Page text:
You don't like the way you look. Or at least you're not as attractive as you think you could be. To whom do you turn for help?
That depends on whom you ask.
Until recently, if you called the Orange County Medical Assn. and asked to be referred to someone who does face lifts or nose jobs, you would have been put in touch with a plastic surgeon certified by the the American Board of Plastic Surgery Inc.
Today if you call the association, you are as likely or more likely to be referred to a doctor certified by the American Board of Otolaryngology or the American Board of Cosmetic Surgery. This seemingly subtle change of policy is the result of a $8.6-million lawsuit filed by three Orange County physicians against the Orange County Medical Assn. in May of 1985 and quietly settled out of court for considerably less last summer.
"What we have is a turf war based on politics, economics and ego," said Dr. George Brennan, a plaintiff in the suit against the county association.
The controversy centers on who is best qualified to perform elective, or "unnecessary" plastic surgery--the kind that attempts to make someone within the range of normal appearance look better or younger.
Cut to the bare bones, the warfare involves three types of surgeons.
On one side of the battlefield are doctors represented by the American Society of Plastic and Reconstructive Surgeons--surgeons who deal with all aspects of plastic surgery throughout the body.
On the other side, though there is no formal alliance, are doctors represented by one or both of two other organizations, the American Academy of Facial Plastic and Reconstructive Surgeons and the American Academy of Cosmetic Surgery. The first group does plastic surgery of the face (either repairing deformed or injured faces, beautifying normal faces or doing both). The second loosely knit army of physicians does cosmetic or "appearance" surgery throughout the body.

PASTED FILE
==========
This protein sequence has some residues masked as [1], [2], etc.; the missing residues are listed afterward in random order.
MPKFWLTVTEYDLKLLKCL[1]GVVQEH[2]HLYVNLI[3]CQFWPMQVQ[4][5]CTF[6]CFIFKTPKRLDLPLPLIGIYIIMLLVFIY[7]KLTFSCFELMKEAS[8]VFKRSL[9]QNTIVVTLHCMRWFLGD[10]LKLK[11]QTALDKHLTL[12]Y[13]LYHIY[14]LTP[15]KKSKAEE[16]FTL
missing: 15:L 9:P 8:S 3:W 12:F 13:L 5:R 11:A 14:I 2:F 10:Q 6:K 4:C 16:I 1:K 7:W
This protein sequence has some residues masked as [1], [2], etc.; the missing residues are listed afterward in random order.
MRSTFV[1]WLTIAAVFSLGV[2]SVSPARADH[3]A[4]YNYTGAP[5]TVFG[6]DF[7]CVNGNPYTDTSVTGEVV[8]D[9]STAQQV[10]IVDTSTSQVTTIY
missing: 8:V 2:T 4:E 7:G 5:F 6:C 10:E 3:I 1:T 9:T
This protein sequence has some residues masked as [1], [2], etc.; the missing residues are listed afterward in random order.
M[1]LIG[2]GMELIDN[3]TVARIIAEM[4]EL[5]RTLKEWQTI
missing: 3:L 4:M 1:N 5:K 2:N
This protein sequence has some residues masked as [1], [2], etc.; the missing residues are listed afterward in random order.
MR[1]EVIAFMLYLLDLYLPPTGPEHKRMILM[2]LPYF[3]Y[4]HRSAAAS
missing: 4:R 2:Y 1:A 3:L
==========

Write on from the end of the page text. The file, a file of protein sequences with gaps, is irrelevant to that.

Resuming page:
"The cosmetic surgeon of the face will run circles around the general plastic surgeon," said Brennan, who serves as vice president of the American Academy of Facial Plastic and Reconstructive Surgery--an organization of otolaryngologists (ear, nose and throat specialists) general plastic surgeons, ophthalmologists, dermatologists and others who specialize in facial plastic surgery.
"My training and my vast amount of clinical experience make me and someone like me much better qualified (to do cosmetic facial surgery) than someone who does two noses a month. . . . General plastic surgeons are trying to usurp territory that simply does not belong to them," Brennan said.
Dr. Garry Brody, a Downey-based plastic surgeon and immediate past president of the California Society of Plastic Surgeons Inc. (the California branch of the American Society of Plastic and Reconstructive Surgeons) disagrees.
"We don't consider this a turf battle . . . ," Brody said. "What it amounts to is who regulates whom. They're suggesting that quantity relates to quality. But you can do the same thing badly a million times, and it doesn't mean anything. . . ."
Brody pointed out that a board-certified plastic surgeon is regulated by the American Board of Plastic Surgery, which in turn is a member of the American Board of Medical Specialties, an organization affiliated with the American Medical Assn.
The Academy of Facial Plastic Surgery is "a reputable group," and his group has no quarrel with it because it does not claim to credential people," Brody said.
But a "so-called" cosmetic surgeon, he continued, claims to be certified by the American Board of Cosmetic Surgeons, a "self-designated" board unrecognized by the American Board of Medical Specialties.
"Anyone can go to Sacramento and establish the American Board of . . . left-toe surgeons," he said. "I have no way of knowing, nor does the public, how carefully the American Board of Cosmetic Surgery is monitored or self-monitored. Whereas anyone can know how well the American Board of Plastic Surgery is monitored."
Another criticism is that the Cosmetic Board certifies "after-the-fact training," said Dr. Frederick Grazer, a Newport Beach plastic surgeon and the immediate past president of the American Society for Aesthetic Plastic Surgery--an affiliate of the American Society of Plastic and Reconstructive Surgeons.
Cosmetic surgeons respond that recognition by the American Board of Medical Specialties is "absolutely irrelevant." "No new board is recognized," said Dr. Frederick Berkowitz, an Orange County otolaryngologist, cosmetic surgeon and plaintiff in the county association's case.
In fact, Berkowitz contends that the Cosmetic Board's certification process is more stringent in some ways than the Plastic Surgery Board's.